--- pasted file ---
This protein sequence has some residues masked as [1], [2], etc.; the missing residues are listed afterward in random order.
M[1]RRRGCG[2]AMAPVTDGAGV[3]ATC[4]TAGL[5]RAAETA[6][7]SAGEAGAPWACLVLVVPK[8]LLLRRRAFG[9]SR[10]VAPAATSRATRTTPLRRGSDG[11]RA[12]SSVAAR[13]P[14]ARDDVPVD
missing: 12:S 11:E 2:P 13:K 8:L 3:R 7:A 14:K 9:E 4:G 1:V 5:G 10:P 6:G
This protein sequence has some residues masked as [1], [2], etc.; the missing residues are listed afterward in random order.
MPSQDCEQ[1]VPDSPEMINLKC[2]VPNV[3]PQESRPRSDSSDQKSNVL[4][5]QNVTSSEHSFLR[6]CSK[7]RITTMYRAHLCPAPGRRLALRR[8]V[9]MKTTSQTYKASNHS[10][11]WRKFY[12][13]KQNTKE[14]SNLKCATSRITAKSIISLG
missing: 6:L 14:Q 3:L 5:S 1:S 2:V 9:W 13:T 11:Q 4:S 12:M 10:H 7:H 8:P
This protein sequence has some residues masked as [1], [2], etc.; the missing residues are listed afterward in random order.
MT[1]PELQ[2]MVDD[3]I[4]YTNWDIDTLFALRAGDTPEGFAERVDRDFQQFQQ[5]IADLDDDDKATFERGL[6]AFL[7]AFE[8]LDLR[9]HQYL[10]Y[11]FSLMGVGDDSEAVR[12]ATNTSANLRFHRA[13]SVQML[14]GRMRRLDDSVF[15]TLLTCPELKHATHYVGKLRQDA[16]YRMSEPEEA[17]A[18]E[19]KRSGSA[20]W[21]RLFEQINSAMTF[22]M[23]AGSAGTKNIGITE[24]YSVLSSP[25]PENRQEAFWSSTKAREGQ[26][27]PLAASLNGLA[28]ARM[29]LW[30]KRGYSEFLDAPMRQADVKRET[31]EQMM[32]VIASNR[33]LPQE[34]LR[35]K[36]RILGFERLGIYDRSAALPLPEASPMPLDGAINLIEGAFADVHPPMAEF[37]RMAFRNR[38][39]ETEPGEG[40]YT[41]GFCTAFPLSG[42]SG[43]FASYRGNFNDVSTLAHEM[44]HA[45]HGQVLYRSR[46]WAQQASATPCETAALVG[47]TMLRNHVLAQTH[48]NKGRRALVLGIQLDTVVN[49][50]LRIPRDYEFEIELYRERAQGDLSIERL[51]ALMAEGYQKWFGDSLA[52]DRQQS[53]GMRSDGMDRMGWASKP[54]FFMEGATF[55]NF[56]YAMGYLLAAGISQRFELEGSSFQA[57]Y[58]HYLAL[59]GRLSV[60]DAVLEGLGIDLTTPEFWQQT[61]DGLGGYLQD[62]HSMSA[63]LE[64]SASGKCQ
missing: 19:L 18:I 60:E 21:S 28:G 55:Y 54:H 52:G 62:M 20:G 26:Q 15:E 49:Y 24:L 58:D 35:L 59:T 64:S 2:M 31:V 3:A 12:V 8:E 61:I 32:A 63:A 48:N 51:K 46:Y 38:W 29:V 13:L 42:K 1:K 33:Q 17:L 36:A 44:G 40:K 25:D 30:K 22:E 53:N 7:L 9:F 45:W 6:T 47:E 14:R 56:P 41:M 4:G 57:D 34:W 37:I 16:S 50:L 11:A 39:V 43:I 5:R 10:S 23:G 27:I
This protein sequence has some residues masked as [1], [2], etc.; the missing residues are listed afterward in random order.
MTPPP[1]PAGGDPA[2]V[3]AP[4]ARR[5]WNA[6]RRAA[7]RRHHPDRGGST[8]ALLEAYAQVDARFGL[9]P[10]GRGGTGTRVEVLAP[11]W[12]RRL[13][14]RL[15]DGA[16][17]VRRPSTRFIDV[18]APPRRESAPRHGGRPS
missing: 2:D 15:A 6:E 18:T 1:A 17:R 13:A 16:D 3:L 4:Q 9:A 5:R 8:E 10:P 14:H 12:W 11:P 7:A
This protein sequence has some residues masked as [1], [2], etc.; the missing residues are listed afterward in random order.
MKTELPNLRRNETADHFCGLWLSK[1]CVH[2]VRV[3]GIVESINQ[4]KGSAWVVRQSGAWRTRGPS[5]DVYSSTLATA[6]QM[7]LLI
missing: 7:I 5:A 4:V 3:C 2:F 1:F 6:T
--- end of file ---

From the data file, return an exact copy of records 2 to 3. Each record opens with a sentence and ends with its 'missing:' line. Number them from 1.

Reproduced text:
This protein sequence has some residues masked as [1], [2], etc.; the missing residues are listed afterward in random order.
MPSQDCEQ[1]VPDSPEMINLKC[2]VPNV[3]PQESRPRSDSSDQKSNVL[4][5]QNVTSSEHSFLR[6]CSK[7]RITTMYRAHLCPAPGRRLALRR[8]V[9]MKTTSQTYKASNHS[10][11]WRKFY[12][13]KQNTKE[14]SNLKCATSRITAKSIISLG
missing: 6:L 14:Q 3:L 5:S 1:S 2:V 9:W 13:T 11:Q 4:S 12:M 10:H 7:H 8:P
This protein sequence has some residues masked as [1], [2], etc.; the missing residues are listed afterward in random order.
MT[1]PELQ[2]MVDD[3]I[4]YTNWDIDTLFALRAGDTPEGFAERVDRDFQQFQQ[5]IADLDDDDKATFERGL[6]AFL[7]AFE[8]LDLR[9]HQYL[10]Y[11]FSLMGVGDDSEAVR[12]ATNTSANLRFHRA[13]SVQML[14]GRMRRLDDSVF[15]TLLTCPELKHATHYVGKLRQDA[16]YRMSEPEEA[17]A[18]E[19]KRSGSA[20]W[21]RLFEQINSAMTF[22]M[23]AGSAGTKNIGITE[24]YSVLSSP[25]PENRQEAFWSSTKAREGQ[26][27]PLAASLNGLA[28]ARM[29]LW[30]KRGYSEFLDAPMRQADVKRET[31]EQMM[32]VIASNR[33]LPQE[34]LR[35]K[36]RILGFERLGIYDRSAALPLPEASPMPLDGAINLIEGAFADVHPPMAEF[37]RMAFRNR[38][39]ETEPGEG[40]YT[41]GFCTAFPLSG[42]SG[43]FASYRGNFNDVSTLAHEM[44]HA[45]HGQVLYRSR[46]WAQQASATPCETAALVG[47]TMLRNHVLAQTH[48]NKGRRALVLGIQLDTVVN[49][50]LRIPRDYEFEIELYRERAQGDLSIERL[51]ALMAEGYQKWFGDSLA[52]DRQQS[53]GMRSDGMDRMGWASKP[54]FFMEGATF[55]NF[56]YAMGYLLAAGISQRFELEGSSFQA[57]Y[58]HYLAL[59]GRLSV[60]DAVLEGLGIDLTTPEFWQQT[61]DGLGGYLQD[62]HSMSA[63]LE[64]SASGKCQ
missing: 19:L 18:I 60:E 21:S 28:G 55:Y 54:H 52:G 62:M 20:G 26:Q 15:E 49:Y 24:L 58:D 35:L 59:T 64:S 2:M 31:V 3:A 12:V 8:E 61:I 32:A 63:A 48:N 51:K 46:Y 38:W 29:V 13:L 42:K 1:K 33:Q 17:L 36:A 44:G 40:K 25:D 30:K 22:E 53:N 7:L 9:F 45:W 6:T 47:E 14:R 56:P 41:M 4:G 57:D 34:W 37:I 16:S 50:L 11:A 39:V 43:I 5:R 10:S 23:G 27:I